Massive miswriting

« previous post | next post »

"Can Chinese Write Their Own Language?" | ASIAN BOSS (7/19/18)

It's one thing when foreigners complain how hard it is to master Chinese characters.  It's quite another when Chinese are caught on camera, as in this video, not being able to write the characters for common words in their language.

By coincidence, just this morning I received confirmation of the difficulty of Chinese writing in a message from Wang Tong, a colleague in Beijing:

The sign reads:

mén qián jìnzhǐ tíngchē
hòuguǒ zìfù
shìchǎng bàn


No parking in front of the gate / door
You are responsible for the consequences
Market office

(My computer refuses to type 门 properly!)

See if you can spot which characters are miswritten.  There are some hints in this note from Wang Tong:

I found this picture by chance as I went through my iPhone album. It was taken last October when I took my daughter and her cousin on an excursion to a Beijing suburb. The two girls gurgled when they saw the Sinitic characters on the notice. Four very simple and commonly used characters are miswritten out of ten. The word 场 is also miswritten in a strict sense. I was a bit surprised too. The person who wrote the notice, apparently an adult, might have failed a grade 3 Chinese exam in primary school.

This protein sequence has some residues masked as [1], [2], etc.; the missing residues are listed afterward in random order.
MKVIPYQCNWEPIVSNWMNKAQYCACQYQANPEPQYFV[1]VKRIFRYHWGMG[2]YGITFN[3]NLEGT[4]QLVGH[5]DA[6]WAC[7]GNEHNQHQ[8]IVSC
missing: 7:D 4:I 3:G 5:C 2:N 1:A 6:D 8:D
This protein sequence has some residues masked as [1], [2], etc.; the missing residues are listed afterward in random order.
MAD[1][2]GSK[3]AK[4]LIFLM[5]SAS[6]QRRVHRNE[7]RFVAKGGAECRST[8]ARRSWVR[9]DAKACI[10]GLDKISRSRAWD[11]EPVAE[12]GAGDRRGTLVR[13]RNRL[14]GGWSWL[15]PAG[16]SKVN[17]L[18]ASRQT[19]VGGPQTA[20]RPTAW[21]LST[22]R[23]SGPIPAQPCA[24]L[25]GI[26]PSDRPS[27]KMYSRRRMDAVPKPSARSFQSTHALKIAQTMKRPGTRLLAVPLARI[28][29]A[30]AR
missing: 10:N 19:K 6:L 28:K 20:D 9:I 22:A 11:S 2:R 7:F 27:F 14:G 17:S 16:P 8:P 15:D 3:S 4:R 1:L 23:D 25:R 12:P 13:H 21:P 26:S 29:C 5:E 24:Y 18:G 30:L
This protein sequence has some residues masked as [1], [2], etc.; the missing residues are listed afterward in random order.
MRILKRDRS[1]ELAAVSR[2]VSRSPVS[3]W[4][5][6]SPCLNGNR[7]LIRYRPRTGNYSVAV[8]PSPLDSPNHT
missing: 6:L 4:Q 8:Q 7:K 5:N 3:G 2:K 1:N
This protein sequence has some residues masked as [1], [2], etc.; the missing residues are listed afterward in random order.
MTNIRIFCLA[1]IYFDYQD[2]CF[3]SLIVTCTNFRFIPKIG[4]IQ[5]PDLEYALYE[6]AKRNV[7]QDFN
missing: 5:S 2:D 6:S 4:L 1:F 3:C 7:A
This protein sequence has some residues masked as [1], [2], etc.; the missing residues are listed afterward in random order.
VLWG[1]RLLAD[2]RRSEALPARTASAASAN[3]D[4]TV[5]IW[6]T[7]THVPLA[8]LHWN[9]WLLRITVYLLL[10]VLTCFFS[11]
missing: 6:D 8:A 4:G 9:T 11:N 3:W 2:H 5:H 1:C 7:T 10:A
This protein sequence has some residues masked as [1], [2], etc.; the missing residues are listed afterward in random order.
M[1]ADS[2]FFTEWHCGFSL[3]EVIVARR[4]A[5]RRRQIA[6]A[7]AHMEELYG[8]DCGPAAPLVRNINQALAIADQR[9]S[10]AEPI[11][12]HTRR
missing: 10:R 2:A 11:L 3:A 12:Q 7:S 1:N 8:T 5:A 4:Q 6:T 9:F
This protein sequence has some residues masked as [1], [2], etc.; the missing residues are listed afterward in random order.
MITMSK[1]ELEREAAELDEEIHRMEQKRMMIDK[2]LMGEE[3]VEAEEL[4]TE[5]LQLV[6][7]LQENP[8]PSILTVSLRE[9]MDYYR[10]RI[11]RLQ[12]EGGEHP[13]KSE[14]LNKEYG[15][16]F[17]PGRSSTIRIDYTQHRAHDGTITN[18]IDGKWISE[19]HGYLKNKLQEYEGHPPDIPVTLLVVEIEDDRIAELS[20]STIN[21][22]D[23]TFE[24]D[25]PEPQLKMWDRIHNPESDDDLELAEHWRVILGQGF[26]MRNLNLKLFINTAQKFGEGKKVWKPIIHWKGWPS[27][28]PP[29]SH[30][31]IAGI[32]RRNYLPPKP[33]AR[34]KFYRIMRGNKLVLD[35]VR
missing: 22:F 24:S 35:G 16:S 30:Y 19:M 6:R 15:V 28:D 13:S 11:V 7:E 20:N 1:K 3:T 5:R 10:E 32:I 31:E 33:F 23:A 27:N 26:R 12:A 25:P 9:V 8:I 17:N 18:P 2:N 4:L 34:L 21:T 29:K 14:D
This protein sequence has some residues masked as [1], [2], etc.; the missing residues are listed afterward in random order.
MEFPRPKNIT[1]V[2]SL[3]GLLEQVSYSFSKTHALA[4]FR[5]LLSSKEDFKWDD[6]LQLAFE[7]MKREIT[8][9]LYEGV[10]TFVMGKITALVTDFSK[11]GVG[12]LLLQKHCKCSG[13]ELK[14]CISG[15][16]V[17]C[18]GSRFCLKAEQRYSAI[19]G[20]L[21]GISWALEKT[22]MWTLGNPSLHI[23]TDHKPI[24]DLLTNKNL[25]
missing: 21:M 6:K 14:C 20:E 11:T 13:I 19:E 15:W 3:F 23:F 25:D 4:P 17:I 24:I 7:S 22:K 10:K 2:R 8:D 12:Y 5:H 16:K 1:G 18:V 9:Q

Earlier Language Log posts dealing with miswritten characters and the difficulty of the script are countless.  In the following Readings, I'll just list a few of those with more general implications

[h.t. Ben Zimmer]


  1. Michele said,

    July 25, 2018 @ 4:17 pm

    Seeing as how many Americans have trouble with English spelling (and grammar), I'm not so surprised about this.

  2. AntC said,

    July 25, 2018 @ 4:43 pm

    Yeah, there's a vacant building site I go past regularly. It's at a roundabout, between two of the radial roads. It's had an expensive-looking sign advertising it for sale, for several years:

    "Duel access, great visability" [sic].

    Should I pose as a French fencing-master looking to establish a martial arts school and ask for help getting work permits?

  3. David Marjanović said,

    July 25, 2018 @ 6:34 pm

    前, 停, 后, 负

  4. Bathrobe said,

    July 25, 2018 @ 7:14 pm

    The problem is partly the medium: red paint daubed on a sheet of metal using who knows what isn't a good medium for writing Chinese characters. 后 didn't strike me as wrong, just 'rough'. The finer parts of 停 would be hard to write properly. The writer may have wanted to convey just a general impression.